|6 x 75
Founded in 2001 by Javier Dominguez, Dominio do Bibei is widely credited as a driving force behind the quality revolution in Spain’s historic Ribeira Sacra region. Ribeira Sacra’s vines were first planted by the Romans, who came to the area to mine gold. They constructed hundreds of terraced vineyards on the precipitous slopes hugging the curves of the region's three river gorges, the Sil, the Miño and the Bibei. These vineyards were later farmed by monks for several centuries, which inspired the region's name, ‘sacred riverbanks’. Eventually, the devastation of phylloxera, economic depression and civil war drove local families to leave Ribeira Sacra and begin new, easier, lives elsewhere.
In the late 1990s, Javier Dominguez was among an influx of young winemakers attracted by the region’s old vines and untouched, Jurassic landscape. His family bought land in the Bibei valley, Ribeira’s most easterly sub-region, and today they own a 140-hectare estate, of which 45 are planted with vines. Javier has since worked tirelessly to revive the region and its indigenous vines, undertaking what is known locally as ‘heroic viticulture’.
Dominio do Bibei’s vines are grown at varying elevations from 200 to 700 metres, scattered across a large, north-facing hillside with schist and granite soils, flecked with slate, quartz and iron. They source some grapes from bordering vineyards provided they do not face south; freshness and good acidity levels are an obsession at Dominio do Bibei. This is aided by the region’s Atlantic climate, whose average annual rainfall of 700mm is mainly concentrated in the winter and spring. The summer and autumn are drier, with a large diurnal range.
Mencía is Dominio do Bibei’s most widely grown black grape. However, they also use the local Brancellao, Sousón, Mouratón, Alicante Bouschet and Caíño, reflecting the seemingly chaotic vineyards of their predecessors. For whites, Godello and Albariño dominate, with small amounts of Doña Blanca, Treixadura and Torrontés sometimes included. Their grapes are destemmed and aged in various vessels, including modern cement eggs, foudres and old 600-litre barrels.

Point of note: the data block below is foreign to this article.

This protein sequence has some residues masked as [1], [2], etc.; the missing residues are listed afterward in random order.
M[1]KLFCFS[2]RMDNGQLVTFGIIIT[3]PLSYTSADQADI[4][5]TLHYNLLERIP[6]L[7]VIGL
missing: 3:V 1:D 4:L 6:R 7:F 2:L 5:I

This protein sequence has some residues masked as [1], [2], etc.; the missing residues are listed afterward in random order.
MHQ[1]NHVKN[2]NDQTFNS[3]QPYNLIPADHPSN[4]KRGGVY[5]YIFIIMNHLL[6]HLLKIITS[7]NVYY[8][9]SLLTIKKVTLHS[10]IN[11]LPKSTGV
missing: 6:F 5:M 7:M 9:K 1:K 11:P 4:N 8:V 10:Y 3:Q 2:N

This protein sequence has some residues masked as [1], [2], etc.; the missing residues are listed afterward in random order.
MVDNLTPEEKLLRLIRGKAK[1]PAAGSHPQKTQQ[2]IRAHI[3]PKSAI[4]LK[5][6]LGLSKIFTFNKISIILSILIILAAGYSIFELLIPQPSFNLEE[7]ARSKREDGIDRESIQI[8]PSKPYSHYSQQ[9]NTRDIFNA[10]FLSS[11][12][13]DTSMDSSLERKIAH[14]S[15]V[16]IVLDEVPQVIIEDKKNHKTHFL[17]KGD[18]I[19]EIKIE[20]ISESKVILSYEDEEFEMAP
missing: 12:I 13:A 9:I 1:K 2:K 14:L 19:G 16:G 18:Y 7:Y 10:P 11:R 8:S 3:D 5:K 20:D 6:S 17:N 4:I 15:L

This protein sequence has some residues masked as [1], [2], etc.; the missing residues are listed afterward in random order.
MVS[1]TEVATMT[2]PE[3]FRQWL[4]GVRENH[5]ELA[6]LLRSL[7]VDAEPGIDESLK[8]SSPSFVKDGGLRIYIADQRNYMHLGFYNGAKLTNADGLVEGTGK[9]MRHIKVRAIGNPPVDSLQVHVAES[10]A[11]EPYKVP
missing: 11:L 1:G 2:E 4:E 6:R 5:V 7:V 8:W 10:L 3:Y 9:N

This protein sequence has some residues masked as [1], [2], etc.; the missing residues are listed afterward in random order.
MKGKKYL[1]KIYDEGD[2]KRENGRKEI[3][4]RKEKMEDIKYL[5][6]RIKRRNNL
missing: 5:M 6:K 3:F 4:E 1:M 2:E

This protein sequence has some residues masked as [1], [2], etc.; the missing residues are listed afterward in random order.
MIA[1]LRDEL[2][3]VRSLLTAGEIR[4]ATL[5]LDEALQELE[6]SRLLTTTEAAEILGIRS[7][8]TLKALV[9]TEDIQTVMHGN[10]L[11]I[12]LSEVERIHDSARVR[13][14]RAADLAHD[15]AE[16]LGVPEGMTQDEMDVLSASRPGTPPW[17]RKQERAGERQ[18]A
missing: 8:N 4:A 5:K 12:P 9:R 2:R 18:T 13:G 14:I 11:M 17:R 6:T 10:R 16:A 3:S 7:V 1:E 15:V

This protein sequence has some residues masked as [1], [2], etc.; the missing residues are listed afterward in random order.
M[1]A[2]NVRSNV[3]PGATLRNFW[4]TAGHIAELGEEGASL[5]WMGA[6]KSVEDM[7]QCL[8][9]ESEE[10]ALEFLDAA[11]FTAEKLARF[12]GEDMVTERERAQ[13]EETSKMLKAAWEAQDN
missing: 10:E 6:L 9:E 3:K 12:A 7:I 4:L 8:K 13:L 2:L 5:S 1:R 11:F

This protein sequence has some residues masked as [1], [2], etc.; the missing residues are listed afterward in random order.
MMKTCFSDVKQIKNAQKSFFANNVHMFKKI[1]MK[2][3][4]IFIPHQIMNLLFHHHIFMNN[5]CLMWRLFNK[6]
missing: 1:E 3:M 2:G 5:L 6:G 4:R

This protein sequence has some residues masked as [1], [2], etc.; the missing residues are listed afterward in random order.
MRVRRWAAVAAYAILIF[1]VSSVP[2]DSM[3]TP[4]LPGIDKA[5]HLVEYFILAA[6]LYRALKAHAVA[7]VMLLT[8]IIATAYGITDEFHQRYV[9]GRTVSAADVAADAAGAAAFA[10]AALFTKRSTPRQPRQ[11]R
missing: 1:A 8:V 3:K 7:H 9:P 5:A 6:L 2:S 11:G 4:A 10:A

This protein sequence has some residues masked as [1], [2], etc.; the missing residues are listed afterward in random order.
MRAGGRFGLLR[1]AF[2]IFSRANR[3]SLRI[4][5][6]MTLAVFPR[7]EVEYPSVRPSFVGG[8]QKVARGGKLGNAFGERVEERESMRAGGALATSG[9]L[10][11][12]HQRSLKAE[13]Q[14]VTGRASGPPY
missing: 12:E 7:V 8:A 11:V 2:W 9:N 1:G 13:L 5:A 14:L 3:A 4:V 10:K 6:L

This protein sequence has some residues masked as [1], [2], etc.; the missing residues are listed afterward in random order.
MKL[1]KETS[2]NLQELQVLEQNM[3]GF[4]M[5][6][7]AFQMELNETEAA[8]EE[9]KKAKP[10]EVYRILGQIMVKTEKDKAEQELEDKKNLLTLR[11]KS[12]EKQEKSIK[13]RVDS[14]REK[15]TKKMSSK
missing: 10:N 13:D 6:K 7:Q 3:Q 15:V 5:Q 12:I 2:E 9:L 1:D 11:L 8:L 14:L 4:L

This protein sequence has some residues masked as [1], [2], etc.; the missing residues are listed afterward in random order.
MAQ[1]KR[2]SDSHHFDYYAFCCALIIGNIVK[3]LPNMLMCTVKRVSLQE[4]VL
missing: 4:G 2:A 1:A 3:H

Dominio do Bibei make four cuvées whose names begin with the letter ‘L’. ‘Lalama’ is a light and fragrant red (90% Mencía) with sappy, redcurrant freshness from grapes grown on the warmest, lower part of the valley. ‘Lacima’ is a blend of Mencía, Brancellao, Mouratón and Sousón from the peak of the hillside. It displays a vivid, black cherry character with a fine, filigree texture. Two white wines are also produced. ‘Lalume’ is a precise, barrel-fermented Treixadura, while the limited ‘Lapola’ is a blend of Godello with Albariño and Doña Blanca.
There are far easier places to make wine than in Ribeira Sacra. Yet Javier Dominguez and his consultant winemakers, Priorat’s Sara Pérez and René Barbier, are united in a common belief in this spectacular landscape, its ancient character and, most of all, its capacity to produce Spain’s most distinctive wines.
Vines are grown at varying degrees of elevation, between 300 to 700 metres above sea level, and are scattered across a large, north-facing hillside with schist and granite soils, flecked with slate, quartz and iron. The vine age varies between 25 and 100 years old and on average produces between 1 and 1.5kg of grapes. The region’s Atlantic climate, with an average annual rainfall of 700mm, mostly concentrated in the winter and spring months, helps retain freshness and acidity in the fruit. The summer and autumn are drier, with a large diurnal range.
The 2020 vintage began with healthy water reserves. Winter was very dry but mild. Spring began with abundant rainfall, which, alongside average temperatures, allowed the vines to bud under favourable conditions. May was warm with little rainfall, resulting in good vine health and many clusters. Cool weather in June slowed vine development but a very hot July helped to balance the growth. Summer saw some storms which luckily caused minimal vineyard damage. Rain refreshed the soil at the beginning of vérasion, and harvesting conditions were favourable which resulted in healthy grapes with balanced ripeness.
The grapes were hand picked in 10kg cases. The first selection took place at the vineyard, then the grapes were stored at cold temperatures for 24 hours, followed by further sorting in the winery, grape by grape. The grapes were then destemmed and vatted by a gravity-led system. Cold pre-fermentation maceration took place for 2 days, followed by fermentation with indegenous yeasts in French wooden tanks (25-45 hL). Punch downs were carried out daily, and long post-fermentation maceration took place. Manual run off and spontaneous malolactic fermentation then took place in French barrels. The wine was then aged for 18 months in French oak barrels followed by at least 12 months ageing in bottle.
Tasting Notes & Technical Details
'Lalama' has a vibrant and slightly spicy nose brimming with aromas of ripe black cherries, blueberries, dark plummy fruit and a touch of wild strawberry. These crunchy fruit aromas are contrasted beautifully by the peppery spices, some toasty oak notes and a warm mocha character. The wine is a dark red colour with youthful ruby reflections. The palate is fresh and texturally inviting.